Freezing of ovarian tissue from cancer patients with a view to later reimplantation has been carried out since 1996 (15). In Norway, the upper age limit for cryopreservation is 35, because of the natural reduction of the oocyte reserve. The probability of permanent infertility must be more than 50 %. Ovarian tissue is harvested by means of laparoscopy or laparotomy where either several ovarian tissue biopsies or an ovary are removed. After preparation, small pieces of the ovarian cortex are cryopreserved. After remission, pieces of tissue can be thawed and reimplanted in the remaining ovary or in a pocket created in the peritoneum. Hormone stimulation is not necessary, and planned cancer treatment can therefore start almost immediately. The treatment is also suitable for children and women without a partner (16).

    Prepubertal girls are particularly susceptible to radiation damage of the uterus in the form of inhibition of normal growth and development, which can make it difficult to complete a future pregnancy. Before the start of radiation treatment of the pelvis, it is possible to mark the ovaries with clips during a laparascopy with concurrent removal of ovarian tissue. This makes it simpler to relocate and protect the ovaries during radiation treatment.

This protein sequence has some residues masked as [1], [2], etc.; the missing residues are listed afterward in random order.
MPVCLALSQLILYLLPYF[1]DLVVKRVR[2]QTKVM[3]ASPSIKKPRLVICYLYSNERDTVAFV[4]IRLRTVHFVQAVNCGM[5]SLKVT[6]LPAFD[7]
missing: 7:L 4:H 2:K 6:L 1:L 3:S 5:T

Autotransplantation of cryopreserved ovarian tissue is not suitable for patients with leukaemia, ovarian cancer or hereditary breast cancer (BRAC1-2) because of the increased risk of reimplanting malignant cells after remission (17). Some types of childhood cancer, such as neuroblastoma, Wilms’ tumour, osteosarcoma, Ewing’s sarcoma, lymphoma and extragenital rhabdomyosarcoma require special caution because metastasis to the ovaries cannot be excluded. This risk should therefore be assessed and discussed in advance.

    Several studies are in progress to improve techniques for further cultivation of isolated, immature follicles from fresh or frozen ovarian tissue to mature oocytes in the final maturation phase, to prevent metastasis in patients' ovarian tissue (18). There are descriptions of freezing ovarian tissue from children down to the age of three, and so far this is the only fertility preservation method that can be offered to prepubertal girls.

    Norwegian experiences

    Norwegian experiences